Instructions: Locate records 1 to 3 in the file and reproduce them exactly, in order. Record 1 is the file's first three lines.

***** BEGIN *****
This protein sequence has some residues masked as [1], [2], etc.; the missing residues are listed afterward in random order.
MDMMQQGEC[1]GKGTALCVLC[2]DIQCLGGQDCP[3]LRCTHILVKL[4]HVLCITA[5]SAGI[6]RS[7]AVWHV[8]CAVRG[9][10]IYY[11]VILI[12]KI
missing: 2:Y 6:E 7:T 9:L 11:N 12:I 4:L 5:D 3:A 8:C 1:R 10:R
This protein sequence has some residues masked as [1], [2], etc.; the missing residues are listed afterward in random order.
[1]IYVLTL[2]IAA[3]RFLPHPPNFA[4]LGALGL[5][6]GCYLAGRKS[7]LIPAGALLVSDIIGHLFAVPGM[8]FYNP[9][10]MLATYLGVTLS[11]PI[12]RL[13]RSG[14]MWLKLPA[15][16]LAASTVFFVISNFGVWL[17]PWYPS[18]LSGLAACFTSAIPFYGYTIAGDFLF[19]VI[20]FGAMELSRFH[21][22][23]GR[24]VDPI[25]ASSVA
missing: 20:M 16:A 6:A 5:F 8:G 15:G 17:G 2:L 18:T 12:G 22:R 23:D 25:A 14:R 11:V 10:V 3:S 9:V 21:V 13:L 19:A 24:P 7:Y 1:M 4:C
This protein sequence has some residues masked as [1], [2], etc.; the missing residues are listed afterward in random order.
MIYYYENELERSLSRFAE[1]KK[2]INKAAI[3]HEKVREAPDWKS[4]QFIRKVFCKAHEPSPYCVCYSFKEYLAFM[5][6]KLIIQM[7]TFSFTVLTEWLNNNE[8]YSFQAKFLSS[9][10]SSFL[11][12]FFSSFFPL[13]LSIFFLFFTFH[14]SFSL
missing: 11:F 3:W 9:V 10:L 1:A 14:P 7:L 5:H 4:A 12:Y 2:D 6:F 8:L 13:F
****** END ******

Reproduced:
This protein sequence has some residues masked as [1], [2], etc.; the missing residues are listed afterward in random order.
MDMMQQGEC[1]GKGTALCVLC[2]DIQCLGGQDCP[3]LRCTHILVKL[4]HVLCITA[5]SAGI[6]RS[7]AVWHV[8]CAVRG[9][10]IYY[11]VILI[12]KI
missing: 2:Y 6:E 7:T 9:L 11:N 12:I 4:L 5:D 3:A 8:C 1:R 10:R
This protein sequence has some residues masked as [1], [2], etc.; the missing residues are listed afterward in random order.
[1]IYVLTL[2]IAA[3]RFLPHPPNFA[4]LGALGL[5][6]GCYLAGRKS[7]LIPAGALLVSDIIGHLFAVPGM[8]FYNP[9][10]MLATYLGVTLS[11]PI[12]RL[13]RSG[14]MWLKLPA[15][16]LAASTVFFVISNFGVWL[17]PWYPS[18]LSGLAACFTSAIPFYGYTIAGDFLF[19]VI[20]FGAMELSRFH[21][22][23]GR[24]VDPI[25]ASSVA
missing: 20:M 16:A 6:A 5:F 8:G 15:G 17:G 2:L 18:T 12:G 22:R 23:D 25:A 14:R 11:V 10:V 3:S 9:V 21:V 13:L 19:A 24:P 7:Y 1:M 4:C
This protein sequence has some residues masked as [1], [2], etc.; the missing residues are listed afterward in random order.
MIYYYENELERSLSRFAE[1]KK[2]INKAAI[3]HEKVREAPDWKS[4]QFIRKVFCKAHEPSPYCVCYSFKEYLAFM[5][6]KLIIQM[7]TFSFTVLTEWLNNNE[8]YSFQAKFLSS[9][10]SSFL[11][12]FFSSFFPL[13]LSIFFLFFTFH[14]SFSL
missing: 11:F 3:W 9:V 10:L 1:A 14:P 7:L 5:H 4:A 12:Y 2:D 6:F 8:L 13:F